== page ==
Lebanon profile - Media

Published

Lebanon's broadcasting scene is developed and lively and reflects the country's pluralism and its divisions.

It was the first Arab country to permit private radio and TV and has become a regional media hub.

Reporters Without Borders (RSF) says "genuine freedom of expression" exists but political parties have a "stranglehold" and journalism is "a full-fledged weapon in the political conflict".

The financial crisis and the effects of the 2020 Beirut port explosion have forced media outlets to cut their staffing and budgets. The Daily Star, Lebanon's only English-language paper, closed in 2021.

Almost all TVs and radios are privately-owned and many are affiliated with political groups. Al-Manar TV is operated by militant group Hezbollah. Take-up of satellite and cable is widespread.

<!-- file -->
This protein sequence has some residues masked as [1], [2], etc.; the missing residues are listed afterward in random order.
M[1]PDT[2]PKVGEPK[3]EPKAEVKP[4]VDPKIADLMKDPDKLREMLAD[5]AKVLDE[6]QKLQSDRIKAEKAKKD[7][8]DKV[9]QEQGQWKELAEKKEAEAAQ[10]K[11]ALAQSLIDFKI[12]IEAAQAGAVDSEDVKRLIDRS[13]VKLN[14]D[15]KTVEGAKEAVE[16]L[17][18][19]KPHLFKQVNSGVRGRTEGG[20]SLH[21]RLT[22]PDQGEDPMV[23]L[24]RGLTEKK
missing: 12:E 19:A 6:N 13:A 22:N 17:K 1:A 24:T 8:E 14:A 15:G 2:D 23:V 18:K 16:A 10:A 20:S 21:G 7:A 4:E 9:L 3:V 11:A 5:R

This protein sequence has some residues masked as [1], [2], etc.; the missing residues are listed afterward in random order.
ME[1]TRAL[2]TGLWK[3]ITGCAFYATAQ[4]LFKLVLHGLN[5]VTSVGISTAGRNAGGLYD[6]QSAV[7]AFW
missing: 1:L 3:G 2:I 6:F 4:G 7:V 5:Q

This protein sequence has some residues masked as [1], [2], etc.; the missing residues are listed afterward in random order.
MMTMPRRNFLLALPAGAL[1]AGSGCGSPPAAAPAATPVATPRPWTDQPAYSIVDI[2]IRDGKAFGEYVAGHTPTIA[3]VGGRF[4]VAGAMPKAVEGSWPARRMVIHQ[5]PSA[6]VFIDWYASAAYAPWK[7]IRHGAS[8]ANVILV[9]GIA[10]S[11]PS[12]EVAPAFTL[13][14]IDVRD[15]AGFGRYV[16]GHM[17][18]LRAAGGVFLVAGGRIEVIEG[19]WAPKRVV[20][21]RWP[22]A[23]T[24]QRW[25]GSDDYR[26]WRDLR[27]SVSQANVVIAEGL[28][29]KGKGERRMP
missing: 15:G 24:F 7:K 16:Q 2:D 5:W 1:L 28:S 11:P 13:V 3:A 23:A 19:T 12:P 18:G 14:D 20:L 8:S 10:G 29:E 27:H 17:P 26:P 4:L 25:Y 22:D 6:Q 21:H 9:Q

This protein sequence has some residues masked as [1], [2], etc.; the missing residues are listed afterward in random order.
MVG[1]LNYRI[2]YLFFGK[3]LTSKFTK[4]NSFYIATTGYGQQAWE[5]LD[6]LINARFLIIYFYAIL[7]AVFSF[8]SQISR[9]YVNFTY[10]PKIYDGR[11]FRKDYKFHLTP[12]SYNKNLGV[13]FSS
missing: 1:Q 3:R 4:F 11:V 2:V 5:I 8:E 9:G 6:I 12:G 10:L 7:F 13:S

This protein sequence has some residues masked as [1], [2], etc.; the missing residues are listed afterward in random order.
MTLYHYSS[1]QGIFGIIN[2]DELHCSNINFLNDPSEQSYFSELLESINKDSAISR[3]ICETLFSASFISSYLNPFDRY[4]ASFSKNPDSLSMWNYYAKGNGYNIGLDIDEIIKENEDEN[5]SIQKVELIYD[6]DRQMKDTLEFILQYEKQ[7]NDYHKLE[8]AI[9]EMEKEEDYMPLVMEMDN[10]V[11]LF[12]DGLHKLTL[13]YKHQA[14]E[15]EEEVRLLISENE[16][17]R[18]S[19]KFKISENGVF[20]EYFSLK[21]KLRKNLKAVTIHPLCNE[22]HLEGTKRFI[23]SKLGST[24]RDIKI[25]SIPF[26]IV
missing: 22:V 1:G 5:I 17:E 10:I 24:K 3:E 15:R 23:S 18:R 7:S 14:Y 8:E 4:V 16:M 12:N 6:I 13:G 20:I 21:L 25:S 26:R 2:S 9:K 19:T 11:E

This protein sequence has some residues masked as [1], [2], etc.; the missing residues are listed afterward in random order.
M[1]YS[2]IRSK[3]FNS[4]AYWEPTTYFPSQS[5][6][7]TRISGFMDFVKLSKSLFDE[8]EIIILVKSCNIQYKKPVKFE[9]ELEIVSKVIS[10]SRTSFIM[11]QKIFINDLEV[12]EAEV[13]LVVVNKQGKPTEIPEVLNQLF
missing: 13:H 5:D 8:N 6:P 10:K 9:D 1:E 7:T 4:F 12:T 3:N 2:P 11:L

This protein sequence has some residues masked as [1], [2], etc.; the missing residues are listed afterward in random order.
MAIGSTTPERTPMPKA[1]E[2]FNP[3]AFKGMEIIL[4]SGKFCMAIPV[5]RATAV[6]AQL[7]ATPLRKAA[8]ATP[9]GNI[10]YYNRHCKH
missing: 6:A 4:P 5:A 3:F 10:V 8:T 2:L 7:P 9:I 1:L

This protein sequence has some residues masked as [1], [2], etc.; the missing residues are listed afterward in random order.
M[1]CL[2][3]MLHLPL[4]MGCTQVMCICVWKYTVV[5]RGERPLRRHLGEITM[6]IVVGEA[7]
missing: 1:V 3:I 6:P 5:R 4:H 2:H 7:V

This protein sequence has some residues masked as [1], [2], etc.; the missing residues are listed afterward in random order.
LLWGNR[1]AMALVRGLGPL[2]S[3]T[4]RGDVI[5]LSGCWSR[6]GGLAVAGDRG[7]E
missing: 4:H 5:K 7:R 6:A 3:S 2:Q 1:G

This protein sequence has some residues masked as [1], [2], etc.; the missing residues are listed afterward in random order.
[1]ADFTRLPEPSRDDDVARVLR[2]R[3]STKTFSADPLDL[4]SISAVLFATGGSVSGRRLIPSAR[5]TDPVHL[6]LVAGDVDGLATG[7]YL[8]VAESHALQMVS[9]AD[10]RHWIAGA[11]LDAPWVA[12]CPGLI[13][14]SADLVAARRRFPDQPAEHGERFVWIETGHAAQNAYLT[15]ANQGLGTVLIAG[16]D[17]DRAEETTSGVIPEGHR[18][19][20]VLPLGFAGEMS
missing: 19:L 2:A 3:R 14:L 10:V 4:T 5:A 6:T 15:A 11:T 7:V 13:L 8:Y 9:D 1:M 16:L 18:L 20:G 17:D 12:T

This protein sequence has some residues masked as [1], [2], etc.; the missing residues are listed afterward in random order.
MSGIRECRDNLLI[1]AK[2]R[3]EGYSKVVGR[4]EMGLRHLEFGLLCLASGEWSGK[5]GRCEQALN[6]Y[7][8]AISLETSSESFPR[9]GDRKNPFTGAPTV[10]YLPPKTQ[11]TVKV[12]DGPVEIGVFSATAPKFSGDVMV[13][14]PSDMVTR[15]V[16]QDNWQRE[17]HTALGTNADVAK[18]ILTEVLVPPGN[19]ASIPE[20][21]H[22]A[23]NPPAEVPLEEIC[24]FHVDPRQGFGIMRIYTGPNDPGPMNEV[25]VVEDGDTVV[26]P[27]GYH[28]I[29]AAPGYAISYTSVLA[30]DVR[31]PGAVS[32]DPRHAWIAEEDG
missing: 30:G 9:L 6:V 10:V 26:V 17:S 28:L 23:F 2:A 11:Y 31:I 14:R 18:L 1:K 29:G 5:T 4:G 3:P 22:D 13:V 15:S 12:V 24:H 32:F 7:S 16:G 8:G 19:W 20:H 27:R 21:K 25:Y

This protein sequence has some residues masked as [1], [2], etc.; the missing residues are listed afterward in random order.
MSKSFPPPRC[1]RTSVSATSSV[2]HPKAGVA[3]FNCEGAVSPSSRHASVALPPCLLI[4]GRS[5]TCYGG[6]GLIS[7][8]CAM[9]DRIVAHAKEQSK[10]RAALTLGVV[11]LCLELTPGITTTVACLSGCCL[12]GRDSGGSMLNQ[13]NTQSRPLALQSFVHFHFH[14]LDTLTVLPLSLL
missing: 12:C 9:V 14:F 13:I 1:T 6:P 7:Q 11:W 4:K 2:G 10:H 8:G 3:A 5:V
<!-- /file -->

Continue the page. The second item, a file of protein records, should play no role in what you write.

Lebanese TVs are known for hosting some of the most daring cultural and social talks shows in the Middle East.

There are dozens of private radio stations. BBC Arabic and Radio France Internationale are carried by partner stations.

There are 6 million internet users and around 5 million active social media users (We Are Social/Hootsuite, 2022).

There is no large-scale filtering of online content. However, Freedom House said in 2021 that "the state has started to block more content, often failing to provide transparency about its decisions."

News websites across the political spectrum are a key information source.

The press

Television

Radio

News agency/internet

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